The Web site, citing an unidentified source, reported that Tressel received information as early as April 2010 that players were selling items to Edward Rife, who owns Fine Line Ink Tattoos in Columbus.
Ohio State athletic director Gene Smith has said the local U.S. attorney's office alerted the school Dec. 7 that some of its players were selling items such as jerseys and championship rings to Rife.
Soon after, the school opened an investigation and informed the NCAA of the possible rules violations.
On Dec. 23, quarterback Terrelle Pryor was among five players suspended by the NCAA for the first five games of the 2011 season. All five were allowed to play in Ohio State's 31-26 victory against Arkansas in the Sugar Bowl.
If it is proven that Tressel knew about the possible NCAA violations and did not inform Smith or the compliance office, the coach and the program could face more sanctions.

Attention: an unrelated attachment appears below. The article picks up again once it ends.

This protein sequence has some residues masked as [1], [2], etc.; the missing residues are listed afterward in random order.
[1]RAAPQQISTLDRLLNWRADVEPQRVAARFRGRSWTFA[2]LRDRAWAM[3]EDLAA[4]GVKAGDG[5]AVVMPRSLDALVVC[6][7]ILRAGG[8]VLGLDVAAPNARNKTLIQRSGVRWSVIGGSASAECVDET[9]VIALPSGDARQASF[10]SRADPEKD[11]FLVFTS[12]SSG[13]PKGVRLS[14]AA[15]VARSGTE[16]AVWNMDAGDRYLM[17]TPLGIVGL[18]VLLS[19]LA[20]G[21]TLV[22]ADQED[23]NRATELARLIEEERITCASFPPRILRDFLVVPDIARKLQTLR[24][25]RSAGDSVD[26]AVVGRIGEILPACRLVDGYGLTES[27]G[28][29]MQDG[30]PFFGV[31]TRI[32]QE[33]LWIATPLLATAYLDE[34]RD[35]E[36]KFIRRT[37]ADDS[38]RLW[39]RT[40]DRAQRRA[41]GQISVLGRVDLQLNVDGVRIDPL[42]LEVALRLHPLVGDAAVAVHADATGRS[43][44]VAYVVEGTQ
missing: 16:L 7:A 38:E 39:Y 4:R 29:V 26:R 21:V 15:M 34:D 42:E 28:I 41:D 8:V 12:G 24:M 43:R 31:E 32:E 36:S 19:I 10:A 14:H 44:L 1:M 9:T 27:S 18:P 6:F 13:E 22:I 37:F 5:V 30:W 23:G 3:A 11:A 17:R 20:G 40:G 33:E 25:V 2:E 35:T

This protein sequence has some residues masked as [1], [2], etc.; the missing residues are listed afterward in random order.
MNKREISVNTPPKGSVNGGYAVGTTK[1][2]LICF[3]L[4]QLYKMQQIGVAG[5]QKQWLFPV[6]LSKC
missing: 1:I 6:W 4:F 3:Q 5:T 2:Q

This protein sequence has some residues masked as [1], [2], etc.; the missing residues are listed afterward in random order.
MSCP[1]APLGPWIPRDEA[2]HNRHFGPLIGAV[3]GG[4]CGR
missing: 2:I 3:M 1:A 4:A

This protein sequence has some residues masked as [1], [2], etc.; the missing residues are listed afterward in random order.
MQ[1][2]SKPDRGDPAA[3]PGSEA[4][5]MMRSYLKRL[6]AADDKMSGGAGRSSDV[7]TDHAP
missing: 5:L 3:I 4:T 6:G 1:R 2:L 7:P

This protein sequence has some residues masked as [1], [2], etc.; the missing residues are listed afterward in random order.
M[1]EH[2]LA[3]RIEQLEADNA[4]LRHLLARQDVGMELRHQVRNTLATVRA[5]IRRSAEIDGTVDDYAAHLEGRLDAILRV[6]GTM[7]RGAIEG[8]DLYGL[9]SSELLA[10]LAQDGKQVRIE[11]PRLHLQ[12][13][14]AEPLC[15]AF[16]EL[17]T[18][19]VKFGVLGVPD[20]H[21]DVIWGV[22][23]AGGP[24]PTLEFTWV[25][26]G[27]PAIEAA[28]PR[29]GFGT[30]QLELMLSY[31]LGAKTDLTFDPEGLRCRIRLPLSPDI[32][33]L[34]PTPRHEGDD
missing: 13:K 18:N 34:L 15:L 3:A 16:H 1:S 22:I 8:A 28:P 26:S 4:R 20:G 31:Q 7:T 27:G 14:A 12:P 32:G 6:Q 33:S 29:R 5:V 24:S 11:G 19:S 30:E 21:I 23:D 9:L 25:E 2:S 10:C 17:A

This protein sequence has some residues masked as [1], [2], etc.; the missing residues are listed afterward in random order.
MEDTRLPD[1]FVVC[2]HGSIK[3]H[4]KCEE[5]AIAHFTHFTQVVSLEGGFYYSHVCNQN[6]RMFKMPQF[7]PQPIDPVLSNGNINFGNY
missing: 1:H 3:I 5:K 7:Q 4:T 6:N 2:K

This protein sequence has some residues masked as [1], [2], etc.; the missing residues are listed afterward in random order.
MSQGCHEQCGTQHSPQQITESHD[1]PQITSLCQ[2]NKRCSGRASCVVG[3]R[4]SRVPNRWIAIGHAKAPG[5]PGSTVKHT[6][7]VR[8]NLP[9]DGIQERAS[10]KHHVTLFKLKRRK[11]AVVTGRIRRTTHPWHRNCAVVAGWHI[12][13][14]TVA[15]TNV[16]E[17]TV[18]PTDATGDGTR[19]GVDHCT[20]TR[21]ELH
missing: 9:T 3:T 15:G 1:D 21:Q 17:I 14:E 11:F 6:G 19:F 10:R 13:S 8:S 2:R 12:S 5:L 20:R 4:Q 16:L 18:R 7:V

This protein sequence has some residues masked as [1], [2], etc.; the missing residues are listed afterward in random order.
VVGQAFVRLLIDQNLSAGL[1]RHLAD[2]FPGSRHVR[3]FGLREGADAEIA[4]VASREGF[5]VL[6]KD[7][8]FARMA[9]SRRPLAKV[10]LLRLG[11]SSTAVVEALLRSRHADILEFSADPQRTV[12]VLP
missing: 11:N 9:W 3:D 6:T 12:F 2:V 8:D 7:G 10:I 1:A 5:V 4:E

The other four players suspended were tailback Dan "Boom" Herron, wide receiver DeVier Posey left tackle Mike Adams and Sugar Bowl star Solomon Thomas, a backup defensive end who had the game-clinching interception.
Each player was made to repay to charity the value of what he gained by swapping their memorabilia for cash and tattoos: $2,500 for Pryor, $1,505 for Thomas, $1,250 for Posey, $1,150 for Herron and $1,000 for Adams. Linebacker Jordan Whiting had to pay $150 to a charity for receiving a discounted tattoo.
Ohio State is appealing to the NCAA to get the suspensions reduced, though the NCAA's decision to allow the players to play in the Sugar Bowl drew a wide range of criticism.